Perhaps this is because people have understandably tended to buy us items related to this particular character. Perhaps I’ve subconsciously encouraged it, especially because he adores trains (“toot toots”) in general. Thomas (the boy) is not all that bothered by television at all, but put Thomas (the Tank Engine) on, and it will captivate him enough that he actually sits still for as many a five minutes in a row!

When I realised that the real Thomas was paying a visit to a local steam railway just a couple of miles away, we decided to join him for a day out. To be honest, I was a bit concerned that Thomas might be too young to really appreciate it. We did take him for a ride on a steam train last year whilst we were away in the Cotswolds, and he certainly enjoyed himself then, smiling and clapping. And obviously he loves Thomas, but I wasn’t sure that he would understand the idea that this was the real Thomas. But we decided it would almost certainly be a fun experience anyway, and since it was so local, it seemed silly to miss out. (I will also confess that we sneaked Thomas in for free – the cut off for free tickets was 18 months, and Thomas turned 18 months two days before we went. You’d have done the same, right?)

It turned out that he had a blast, “toot tooting” and “peep peeping” to his heart’s content from the moment we arrived.


Meeting the Fat Controller.


The balloon modeller on the train was a hit.


Snack time on the train.


Captivated by Punch and Judy. He stood here for ages, giggling and pointing, which completely surprised me as I thought he would have no interest at all.


Up close with Thomas

IMG_7369And… meeting a “Doooooh”

We had so much fun seeing him having so much fun. I have to be honest and say that before I became a parent, doing this sort of thing was one of the things about parenthood that I was really looking forward to. Enjoying days out and activities in the same way that I fondly remember doing as a child myself. What I didn’t anticipate was just how much joy I would get out of simply watching my child discover, explore, learn and enjoy these things, nevermind what the actual event of activity is. I thought it would be fun, but not this much fun!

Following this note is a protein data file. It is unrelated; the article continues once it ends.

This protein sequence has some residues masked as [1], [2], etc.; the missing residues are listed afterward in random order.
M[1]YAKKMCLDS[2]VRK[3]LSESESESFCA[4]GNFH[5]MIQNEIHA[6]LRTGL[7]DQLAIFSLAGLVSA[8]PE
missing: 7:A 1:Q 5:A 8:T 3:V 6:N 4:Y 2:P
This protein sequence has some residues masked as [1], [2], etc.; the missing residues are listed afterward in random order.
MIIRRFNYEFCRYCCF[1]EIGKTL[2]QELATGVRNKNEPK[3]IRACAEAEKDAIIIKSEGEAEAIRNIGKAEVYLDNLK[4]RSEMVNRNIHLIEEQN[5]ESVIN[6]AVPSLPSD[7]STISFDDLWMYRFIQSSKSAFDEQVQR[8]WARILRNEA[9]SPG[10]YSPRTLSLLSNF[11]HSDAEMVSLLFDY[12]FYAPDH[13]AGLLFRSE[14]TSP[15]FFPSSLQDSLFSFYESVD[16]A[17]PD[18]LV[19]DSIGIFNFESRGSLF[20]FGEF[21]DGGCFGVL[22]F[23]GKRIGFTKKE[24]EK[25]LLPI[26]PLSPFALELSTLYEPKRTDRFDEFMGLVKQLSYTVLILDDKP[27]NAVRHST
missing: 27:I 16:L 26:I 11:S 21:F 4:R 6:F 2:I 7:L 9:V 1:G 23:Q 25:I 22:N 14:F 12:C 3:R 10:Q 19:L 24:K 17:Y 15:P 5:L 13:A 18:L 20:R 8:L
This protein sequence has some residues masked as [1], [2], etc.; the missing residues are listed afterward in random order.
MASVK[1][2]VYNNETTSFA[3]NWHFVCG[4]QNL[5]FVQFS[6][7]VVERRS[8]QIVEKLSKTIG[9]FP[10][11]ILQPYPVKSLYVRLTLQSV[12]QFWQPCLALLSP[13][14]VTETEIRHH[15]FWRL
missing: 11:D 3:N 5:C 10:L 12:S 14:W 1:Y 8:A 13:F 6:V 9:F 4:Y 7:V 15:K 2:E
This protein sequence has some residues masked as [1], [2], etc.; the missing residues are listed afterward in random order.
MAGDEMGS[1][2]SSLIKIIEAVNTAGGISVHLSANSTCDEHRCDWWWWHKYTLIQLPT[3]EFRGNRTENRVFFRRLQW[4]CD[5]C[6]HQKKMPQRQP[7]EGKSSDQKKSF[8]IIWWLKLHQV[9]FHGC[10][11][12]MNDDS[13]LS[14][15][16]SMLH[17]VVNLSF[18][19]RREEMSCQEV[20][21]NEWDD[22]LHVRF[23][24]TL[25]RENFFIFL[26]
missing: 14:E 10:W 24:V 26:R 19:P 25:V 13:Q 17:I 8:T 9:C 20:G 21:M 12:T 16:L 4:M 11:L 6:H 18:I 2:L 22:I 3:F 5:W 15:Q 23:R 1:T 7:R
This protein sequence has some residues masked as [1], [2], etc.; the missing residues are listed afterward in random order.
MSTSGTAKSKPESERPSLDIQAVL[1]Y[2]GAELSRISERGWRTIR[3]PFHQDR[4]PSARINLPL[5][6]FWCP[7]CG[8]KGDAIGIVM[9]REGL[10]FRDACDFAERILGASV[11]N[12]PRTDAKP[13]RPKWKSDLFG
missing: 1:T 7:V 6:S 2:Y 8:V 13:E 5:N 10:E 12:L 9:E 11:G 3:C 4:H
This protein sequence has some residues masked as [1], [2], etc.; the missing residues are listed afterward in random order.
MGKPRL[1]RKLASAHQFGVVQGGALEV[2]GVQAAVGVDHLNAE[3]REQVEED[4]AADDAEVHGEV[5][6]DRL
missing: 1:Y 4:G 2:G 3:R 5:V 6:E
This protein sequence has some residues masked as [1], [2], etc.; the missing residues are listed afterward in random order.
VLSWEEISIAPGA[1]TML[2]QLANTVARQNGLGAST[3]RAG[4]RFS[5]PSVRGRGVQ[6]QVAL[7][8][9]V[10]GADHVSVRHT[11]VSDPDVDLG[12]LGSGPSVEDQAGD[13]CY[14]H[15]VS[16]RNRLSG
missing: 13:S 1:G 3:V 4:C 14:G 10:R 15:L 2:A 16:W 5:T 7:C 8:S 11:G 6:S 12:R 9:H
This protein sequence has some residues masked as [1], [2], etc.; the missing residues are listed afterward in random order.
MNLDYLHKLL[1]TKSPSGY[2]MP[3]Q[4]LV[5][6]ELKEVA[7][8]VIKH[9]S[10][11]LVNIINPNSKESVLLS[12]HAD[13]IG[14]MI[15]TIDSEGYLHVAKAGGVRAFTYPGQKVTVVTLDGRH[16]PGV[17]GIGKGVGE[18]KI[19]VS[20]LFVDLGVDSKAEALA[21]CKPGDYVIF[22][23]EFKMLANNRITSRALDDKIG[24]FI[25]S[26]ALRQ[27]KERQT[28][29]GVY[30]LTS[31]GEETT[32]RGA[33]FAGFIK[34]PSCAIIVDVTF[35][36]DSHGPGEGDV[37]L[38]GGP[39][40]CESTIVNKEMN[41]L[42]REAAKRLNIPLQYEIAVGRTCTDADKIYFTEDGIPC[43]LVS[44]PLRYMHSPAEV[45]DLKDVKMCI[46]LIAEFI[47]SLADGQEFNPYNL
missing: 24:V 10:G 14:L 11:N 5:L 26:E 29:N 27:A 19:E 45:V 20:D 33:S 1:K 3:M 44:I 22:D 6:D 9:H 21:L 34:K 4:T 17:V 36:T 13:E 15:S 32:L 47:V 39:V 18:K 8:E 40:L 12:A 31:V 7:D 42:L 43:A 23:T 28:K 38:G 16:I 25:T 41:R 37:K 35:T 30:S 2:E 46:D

Down on the Farm

Thomas loves books about animals and farmyards. Animal noises are by far the largest ‘group’ of words that he can say, and he will point to pictures of all kinds which contain animals and excitedly proclaim the sound. So I’ve been waiting for the weather to improve to get him out to some farmyards and animal parks for a bit more exposure to the real thing.

Of course I’ve been waiting in vain. It doesn’t look like we’ll be getting any warmer weather any time soon, so this weekend we bit the bullet and headed to a local Rare Breeds centre for some farmyard fun.

As predicted, Thomas had a ball.



He enjoyed running around in the sun – even if it did keep breaking to snow too. And even though he still doesn’t own wellies, as his feet are still too small!


We had trouble keeping up with him! Holding hands was a definite “No”, and the reins caused a tantrum too. The best way to get him to go in the direction we wanted him too was to get him to follow the snack pot in the pushchair. I’m ashamed to admit that I bribe my child with food!





There were plenty of animals to look at, and make appropriate noises at too.


And there were even animals to stroke – although understanding of the word “gently” is a work in progress.

It was a shame that it was so cold, especially as the indoor restaurant facilities were very limited, and it was definitely no day for a picnic! But we all had great fun.

Just because Thomas won’t have a direct memory of activities that we do with him now doesn’t mean that they aren’t worthwhile for him, and for us as a family. And I want to make a record of them for him, so he can see pictures of what he is not able to recall.